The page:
9. Give no artificial teats or pacifiers (also called dummies or soothers) to breastfeeding infants.
10. Foster the establishment of breastfeeding support groups and refer mothers to them on discharge from the hospital or clinic.
Table 1: Ten steps to successful breastfeeding.
The third one of tens steps to successful breastfeeding is “to inform all pregnant women about benefits and management of breastfeeding” . The aim of this step is to enable all pregnant women to acquire basic information and to receive positive messages about breastfeeding through various prenatal educational opportunities [1-3]. An examination of studies about antenatal breastfeeding education shows that this education has enhanced rates of breastfeeding [4-12], but that it is not sufficient [13-18]. These studies reveal that most of the women receive antenatal care regularly. They also show that the third step, i.e. “informing pregnant women about benefits and management of breastfeeding”, is neglected even in baby-friendly hospitals.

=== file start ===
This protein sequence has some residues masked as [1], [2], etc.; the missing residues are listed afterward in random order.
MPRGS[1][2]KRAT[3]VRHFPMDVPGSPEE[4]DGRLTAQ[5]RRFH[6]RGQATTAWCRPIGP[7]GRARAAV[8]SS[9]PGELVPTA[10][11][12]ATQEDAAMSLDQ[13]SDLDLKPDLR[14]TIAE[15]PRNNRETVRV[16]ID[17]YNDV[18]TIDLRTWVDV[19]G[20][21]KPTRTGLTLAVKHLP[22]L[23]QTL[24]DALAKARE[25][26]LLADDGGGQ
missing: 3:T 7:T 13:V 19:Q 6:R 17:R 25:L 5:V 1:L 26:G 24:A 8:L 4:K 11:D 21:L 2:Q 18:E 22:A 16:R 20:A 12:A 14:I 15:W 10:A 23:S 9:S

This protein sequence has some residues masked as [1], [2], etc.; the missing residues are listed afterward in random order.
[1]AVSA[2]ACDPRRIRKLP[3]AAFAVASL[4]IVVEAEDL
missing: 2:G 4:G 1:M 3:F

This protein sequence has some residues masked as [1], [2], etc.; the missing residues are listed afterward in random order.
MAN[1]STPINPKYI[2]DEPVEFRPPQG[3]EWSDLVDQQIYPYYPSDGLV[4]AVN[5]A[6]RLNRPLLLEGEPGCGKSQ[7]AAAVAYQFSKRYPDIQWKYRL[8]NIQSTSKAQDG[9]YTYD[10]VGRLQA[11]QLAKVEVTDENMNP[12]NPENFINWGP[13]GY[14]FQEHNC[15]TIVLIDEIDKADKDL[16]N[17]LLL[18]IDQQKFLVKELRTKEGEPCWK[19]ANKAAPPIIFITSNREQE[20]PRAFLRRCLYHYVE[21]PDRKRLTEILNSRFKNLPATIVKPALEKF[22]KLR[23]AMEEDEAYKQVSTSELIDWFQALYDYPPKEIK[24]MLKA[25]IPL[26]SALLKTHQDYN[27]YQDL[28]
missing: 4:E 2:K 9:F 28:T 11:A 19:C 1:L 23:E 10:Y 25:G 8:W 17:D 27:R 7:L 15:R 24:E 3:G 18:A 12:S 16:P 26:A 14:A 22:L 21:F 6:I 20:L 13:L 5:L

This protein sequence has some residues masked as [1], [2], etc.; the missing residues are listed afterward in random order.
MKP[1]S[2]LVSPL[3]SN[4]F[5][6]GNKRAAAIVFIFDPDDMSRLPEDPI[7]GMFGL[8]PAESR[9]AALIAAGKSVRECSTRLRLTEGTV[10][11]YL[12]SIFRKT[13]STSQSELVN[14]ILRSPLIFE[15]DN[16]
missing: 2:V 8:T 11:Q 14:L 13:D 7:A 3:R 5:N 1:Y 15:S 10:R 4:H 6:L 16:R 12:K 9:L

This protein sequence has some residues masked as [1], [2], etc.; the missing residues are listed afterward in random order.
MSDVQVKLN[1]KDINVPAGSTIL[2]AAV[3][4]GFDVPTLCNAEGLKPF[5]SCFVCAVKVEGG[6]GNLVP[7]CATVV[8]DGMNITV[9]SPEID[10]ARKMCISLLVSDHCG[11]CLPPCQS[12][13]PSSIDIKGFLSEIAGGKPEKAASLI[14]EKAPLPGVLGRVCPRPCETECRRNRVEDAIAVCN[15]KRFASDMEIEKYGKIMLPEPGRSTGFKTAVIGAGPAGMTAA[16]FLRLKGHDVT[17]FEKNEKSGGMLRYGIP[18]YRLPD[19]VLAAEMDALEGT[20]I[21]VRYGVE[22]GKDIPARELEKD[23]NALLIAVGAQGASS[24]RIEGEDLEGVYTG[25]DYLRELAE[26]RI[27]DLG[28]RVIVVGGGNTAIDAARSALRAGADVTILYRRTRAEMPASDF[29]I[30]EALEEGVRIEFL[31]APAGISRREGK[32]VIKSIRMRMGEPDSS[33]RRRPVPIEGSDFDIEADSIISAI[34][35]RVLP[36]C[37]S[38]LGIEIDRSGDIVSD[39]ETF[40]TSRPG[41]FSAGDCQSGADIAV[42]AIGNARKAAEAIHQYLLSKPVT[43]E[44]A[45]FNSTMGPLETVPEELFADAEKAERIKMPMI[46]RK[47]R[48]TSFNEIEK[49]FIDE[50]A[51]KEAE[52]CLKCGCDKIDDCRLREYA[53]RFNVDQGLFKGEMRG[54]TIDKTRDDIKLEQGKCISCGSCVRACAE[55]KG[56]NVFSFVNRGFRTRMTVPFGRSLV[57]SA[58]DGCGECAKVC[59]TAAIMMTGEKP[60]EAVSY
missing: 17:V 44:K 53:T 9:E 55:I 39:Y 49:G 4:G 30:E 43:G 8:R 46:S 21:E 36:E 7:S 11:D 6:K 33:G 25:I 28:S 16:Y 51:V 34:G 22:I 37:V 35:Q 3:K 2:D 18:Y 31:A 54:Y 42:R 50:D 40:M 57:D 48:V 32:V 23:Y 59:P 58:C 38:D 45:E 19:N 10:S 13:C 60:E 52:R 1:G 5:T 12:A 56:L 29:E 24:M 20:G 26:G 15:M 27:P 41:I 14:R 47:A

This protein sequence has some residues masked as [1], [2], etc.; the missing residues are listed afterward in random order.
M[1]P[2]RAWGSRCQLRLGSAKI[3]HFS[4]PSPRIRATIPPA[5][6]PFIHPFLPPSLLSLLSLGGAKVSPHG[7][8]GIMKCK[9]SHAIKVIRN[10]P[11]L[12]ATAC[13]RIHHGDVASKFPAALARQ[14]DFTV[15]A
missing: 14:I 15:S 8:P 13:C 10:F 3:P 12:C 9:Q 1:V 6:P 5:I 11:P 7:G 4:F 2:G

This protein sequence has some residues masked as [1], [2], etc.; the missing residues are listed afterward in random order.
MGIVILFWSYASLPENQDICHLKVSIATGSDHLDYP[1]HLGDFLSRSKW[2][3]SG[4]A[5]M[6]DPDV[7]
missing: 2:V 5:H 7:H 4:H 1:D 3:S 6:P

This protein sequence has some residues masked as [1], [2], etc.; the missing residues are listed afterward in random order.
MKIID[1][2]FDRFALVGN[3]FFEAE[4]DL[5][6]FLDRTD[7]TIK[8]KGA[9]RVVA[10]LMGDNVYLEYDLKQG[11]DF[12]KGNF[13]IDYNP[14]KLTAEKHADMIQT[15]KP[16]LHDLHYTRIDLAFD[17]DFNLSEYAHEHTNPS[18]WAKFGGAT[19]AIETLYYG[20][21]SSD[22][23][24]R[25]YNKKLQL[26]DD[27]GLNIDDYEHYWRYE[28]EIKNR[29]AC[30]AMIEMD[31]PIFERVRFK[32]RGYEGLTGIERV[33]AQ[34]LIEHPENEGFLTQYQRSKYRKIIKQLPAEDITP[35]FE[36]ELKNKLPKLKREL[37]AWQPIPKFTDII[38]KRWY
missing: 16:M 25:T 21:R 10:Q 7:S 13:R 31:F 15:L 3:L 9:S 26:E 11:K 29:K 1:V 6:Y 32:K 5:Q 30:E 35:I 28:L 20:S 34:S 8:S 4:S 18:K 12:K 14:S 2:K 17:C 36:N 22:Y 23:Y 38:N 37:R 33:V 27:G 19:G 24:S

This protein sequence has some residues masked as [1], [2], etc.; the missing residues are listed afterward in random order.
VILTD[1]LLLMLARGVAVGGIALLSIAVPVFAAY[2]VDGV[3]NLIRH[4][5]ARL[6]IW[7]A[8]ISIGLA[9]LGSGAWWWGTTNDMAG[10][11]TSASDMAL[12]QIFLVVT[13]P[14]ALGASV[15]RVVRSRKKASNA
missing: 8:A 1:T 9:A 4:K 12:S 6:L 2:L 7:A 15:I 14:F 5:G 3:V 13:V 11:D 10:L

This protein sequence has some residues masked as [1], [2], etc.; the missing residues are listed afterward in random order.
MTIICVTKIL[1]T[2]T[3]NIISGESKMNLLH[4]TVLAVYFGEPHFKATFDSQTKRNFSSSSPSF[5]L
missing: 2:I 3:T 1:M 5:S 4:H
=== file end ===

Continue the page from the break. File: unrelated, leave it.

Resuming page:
The “baby-friendly hospital” program has been implemented in 86% of the countries to a certain extent for 25 years. However, only 14% of the births are performed in baby-friendly hospitals in these countries . Although benefits of breastmilk and breastfeeding are known well, only 42% of the babies are given breastmilk in the first hour of their birth and 41% of the babies are breastfed for the first six months of their lives . While it is recommended that babies should be fed exclusively on breastmilk for the first six months and that breastfeeding should be maintained for at least two years, available evidence does not show that breastfeeding rates are not as high as desired.